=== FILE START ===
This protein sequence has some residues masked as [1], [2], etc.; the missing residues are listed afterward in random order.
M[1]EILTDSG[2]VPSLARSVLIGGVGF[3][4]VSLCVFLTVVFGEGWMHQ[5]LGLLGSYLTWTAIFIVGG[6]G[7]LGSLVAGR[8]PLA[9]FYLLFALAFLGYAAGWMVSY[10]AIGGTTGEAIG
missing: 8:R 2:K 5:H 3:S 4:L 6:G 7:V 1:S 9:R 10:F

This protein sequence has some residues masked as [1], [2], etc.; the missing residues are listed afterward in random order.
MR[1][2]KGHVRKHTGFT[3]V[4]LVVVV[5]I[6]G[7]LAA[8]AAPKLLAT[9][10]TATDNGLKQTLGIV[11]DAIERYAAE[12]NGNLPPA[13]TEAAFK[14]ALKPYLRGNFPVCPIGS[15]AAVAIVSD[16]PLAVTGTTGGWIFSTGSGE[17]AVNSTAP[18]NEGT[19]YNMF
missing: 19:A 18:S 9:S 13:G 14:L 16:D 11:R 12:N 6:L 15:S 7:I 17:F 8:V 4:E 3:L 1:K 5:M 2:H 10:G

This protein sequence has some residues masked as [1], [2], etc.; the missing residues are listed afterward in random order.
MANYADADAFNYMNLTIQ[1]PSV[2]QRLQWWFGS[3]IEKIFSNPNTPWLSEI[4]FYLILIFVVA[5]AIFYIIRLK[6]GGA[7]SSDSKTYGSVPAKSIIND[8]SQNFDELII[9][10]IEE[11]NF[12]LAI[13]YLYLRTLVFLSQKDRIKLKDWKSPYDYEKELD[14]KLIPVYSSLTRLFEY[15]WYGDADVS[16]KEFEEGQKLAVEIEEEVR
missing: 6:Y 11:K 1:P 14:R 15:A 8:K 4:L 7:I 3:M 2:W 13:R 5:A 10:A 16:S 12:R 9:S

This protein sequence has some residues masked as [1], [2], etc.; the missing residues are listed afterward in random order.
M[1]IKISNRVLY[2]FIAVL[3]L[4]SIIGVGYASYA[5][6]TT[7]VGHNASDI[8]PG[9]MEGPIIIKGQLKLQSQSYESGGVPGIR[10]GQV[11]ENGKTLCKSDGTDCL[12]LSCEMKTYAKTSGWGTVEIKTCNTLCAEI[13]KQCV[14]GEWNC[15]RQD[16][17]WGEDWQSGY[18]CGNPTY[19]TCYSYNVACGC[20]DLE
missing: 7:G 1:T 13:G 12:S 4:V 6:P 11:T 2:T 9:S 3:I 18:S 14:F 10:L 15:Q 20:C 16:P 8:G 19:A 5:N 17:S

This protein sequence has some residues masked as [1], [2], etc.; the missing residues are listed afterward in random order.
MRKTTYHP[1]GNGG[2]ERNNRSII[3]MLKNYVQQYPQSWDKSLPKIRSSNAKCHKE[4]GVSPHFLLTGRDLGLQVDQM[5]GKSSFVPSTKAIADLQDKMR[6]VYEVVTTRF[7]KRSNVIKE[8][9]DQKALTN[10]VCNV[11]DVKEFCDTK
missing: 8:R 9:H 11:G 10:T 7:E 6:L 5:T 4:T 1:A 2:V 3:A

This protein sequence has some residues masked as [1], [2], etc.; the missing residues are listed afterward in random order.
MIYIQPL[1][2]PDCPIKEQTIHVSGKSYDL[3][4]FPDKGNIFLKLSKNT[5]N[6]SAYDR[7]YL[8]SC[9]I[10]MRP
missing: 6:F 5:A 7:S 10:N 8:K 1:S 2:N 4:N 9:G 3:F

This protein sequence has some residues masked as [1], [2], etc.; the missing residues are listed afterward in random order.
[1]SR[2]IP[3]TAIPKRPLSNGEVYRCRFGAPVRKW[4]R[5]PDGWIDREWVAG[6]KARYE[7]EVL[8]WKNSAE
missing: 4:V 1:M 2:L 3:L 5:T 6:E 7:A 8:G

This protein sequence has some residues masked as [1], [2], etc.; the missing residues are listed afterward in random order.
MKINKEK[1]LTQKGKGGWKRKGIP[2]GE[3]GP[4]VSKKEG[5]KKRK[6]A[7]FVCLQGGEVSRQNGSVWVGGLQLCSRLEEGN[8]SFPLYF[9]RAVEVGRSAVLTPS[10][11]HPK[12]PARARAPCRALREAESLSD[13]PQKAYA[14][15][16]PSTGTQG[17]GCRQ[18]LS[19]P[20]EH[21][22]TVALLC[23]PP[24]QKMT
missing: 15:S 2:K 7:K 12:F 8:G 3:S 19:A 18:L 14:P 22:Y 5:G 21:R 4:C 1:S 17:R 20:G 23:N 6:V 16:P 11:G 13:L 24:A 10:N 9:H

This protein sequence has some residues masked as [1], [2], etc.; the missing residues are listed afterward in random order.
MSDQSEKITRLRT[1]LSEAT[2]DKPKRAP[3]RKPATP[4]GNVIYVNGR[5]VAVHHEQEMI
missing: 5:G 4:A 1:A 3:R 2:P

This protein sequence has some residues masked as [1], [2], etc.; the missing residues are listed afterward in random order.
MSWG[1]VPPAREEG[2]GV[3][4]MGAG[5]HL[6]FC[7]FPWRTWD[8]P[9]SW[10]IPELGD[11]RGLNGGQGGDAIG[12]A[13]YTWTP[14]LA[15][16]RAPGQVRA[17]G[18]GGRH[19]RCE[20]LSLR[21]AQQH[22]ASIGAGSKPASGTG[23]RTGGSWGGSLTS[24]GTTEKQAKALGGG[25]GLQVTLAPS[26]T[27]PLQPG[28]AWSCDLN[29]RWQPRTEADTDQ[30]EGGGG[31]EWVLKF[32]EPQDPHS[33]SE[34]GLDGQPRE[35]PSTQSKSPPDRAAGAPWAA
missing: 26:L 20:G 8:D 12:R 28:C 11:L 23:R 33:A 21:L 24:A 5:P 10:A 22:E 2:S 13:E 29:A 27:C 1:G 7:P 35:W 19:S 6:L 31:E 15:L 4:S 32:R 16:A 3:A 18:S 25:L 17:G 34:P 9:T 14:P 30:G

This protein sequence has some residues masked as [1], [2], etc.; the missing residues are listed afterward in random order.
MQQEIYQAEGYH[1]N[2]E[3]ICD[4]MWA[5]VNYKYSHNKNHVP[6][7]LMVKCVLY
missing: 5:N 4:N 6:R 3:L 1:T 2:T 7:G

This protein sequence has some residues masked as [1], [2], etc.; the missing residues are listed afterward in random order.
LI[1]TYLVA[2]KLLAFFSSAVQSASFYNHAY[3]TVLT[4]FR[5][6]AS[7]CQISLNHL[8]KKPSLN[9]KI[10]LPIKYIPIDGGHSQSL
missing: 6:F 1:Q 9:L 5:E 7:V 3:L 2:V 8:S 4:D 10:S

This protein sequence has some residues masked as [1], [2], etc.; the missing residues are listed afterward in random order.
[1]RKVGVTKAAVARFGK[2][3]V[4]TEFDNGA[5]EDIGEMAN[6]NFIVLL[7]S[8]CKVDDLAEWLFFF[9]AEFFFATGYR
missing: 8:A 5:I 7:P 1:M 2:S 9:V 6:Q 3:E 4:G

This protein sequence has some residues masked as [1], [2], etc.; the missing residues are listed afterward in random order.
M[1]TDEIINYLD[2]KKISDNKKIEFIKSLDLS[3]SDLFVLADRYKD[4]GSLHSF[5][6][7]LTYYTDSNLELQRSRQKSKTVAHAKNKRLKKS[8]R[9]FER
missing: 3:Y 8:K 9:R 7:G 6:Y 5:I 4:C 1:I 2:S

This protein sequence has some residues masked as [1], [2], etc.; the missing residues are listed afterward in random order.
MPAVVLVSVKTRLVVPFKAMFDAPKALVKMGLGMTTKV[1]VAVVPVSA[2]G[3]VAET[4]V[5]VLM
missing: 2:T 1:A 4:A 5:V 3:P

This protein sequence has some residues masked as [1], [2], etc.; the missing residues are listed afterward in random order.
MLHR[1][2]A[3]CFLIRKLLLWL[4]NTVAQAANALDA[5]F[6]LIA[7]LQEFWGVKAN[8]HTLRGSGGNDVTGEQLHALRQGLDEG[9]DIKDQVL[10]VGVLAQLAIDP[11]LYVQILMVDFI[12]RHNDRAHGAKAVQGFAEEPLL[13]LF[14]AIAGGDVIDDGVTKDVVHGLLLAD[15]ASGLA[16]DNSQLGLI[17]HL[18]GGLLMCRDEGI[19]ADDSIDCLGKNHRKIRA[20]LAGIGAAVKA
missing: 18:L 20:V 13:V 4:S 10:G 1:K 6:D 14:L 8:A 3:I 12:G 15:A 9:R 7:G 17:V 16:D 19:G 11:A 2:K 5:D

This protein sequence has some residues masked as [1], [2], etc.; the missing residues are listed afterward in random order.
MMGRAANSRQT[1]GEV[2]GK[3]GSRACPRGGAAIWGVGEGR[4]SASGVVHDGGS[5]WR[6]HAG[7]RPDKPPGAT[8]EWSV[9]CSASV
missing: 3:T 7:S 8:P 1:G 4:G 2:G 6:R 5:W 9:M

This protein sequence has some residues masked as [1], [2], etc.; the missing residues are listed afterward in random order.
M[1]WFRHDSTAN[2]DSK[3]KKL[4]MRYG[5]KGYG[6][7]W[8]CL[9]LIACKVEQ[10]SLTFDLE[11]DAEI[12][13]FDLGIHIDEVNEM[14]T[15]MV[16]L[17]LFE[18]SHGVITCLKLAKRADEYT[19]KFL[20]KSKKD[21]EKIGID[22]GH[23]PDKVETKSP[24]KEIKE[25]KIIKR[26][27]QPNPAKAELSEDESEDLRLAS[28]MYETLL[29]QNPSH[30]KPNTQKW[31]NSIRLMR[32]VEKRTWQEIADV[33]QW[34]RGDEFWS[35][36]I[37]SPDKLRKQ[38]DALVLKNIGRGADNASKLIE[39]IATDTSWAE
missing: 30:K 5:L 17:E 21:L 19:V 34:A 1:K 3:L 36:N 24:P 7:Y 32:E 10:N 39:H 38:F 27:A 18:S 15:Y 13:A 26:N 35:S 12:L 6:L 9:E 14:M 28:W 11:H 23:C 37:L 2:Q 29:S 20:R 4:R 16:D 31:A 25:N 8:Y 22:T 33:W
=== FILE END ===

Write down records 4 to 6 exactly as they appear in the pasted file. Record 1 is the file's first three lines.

This protein sequence has some residues masked as [1], [2], etc.; the missing residues are listed afterward in random order.
M[1]IKISNRVLY[2]FIAVL[3]L[4]SIIGVGYASYA[5][6]TT[7]VGHNASDI[8]PG[9]MEGPIIIKGQLKLQSQSYESGGVPGIR[10]GQV[11]ENGKTLCKSDGTDCL[12]LSCEMKTYAKTSGWGTVEIKTCNTLCAEI[13]KQCV[14]GEWNC[15]RQD[16][17]WGEDWQSGY[18]CGNPTY[19]TCYSYNVACGC[20]DLE
missing: 7:G 1:T 13:G 12:S 4:V 6:P 11:T 2:T 9:S 3:I 18:S 14:F 10:L 15:Q 20:C 16:P 8:G 19:A 5:N 17:S

This protein sequence has some residues masked as [1], [2], etc.; the missing residues are listed afterward in random order.
MRKTTYHP[1]GNGG[2]ERNNRSII[3]MLKNYVQQYPQSWDKSLPKIRSSNAKCHKE[4]GVSPHFLLTGRDLGLQVDQM[5]GKSSFVPSTKAIADLQDKMR[6]VYEVVTTRF[7]KRSNVIKE[8][9]DQKALTN[10]VCNV[11]DVKEFCDTK
missing: 8:R 9:H 11:G 10:T 7:E 6:L 5:T 4:T 1:A 2:V 3:A

This protein sequence has some residues masked as [1], [2], etc.; the missing residues are listed afterward in random order.
MIYIQPL[1][2]PDCPIKEQTIHVSGKSYDL[3][4]FPDKGNIFLKLSKNT[5]N[6]SAYDR[7]YL[8]SC[9]I[10]MRP
missing: 6:F 5:A 7:S 10:N 8:K 1:S 2:N 4:N 9:G 3:F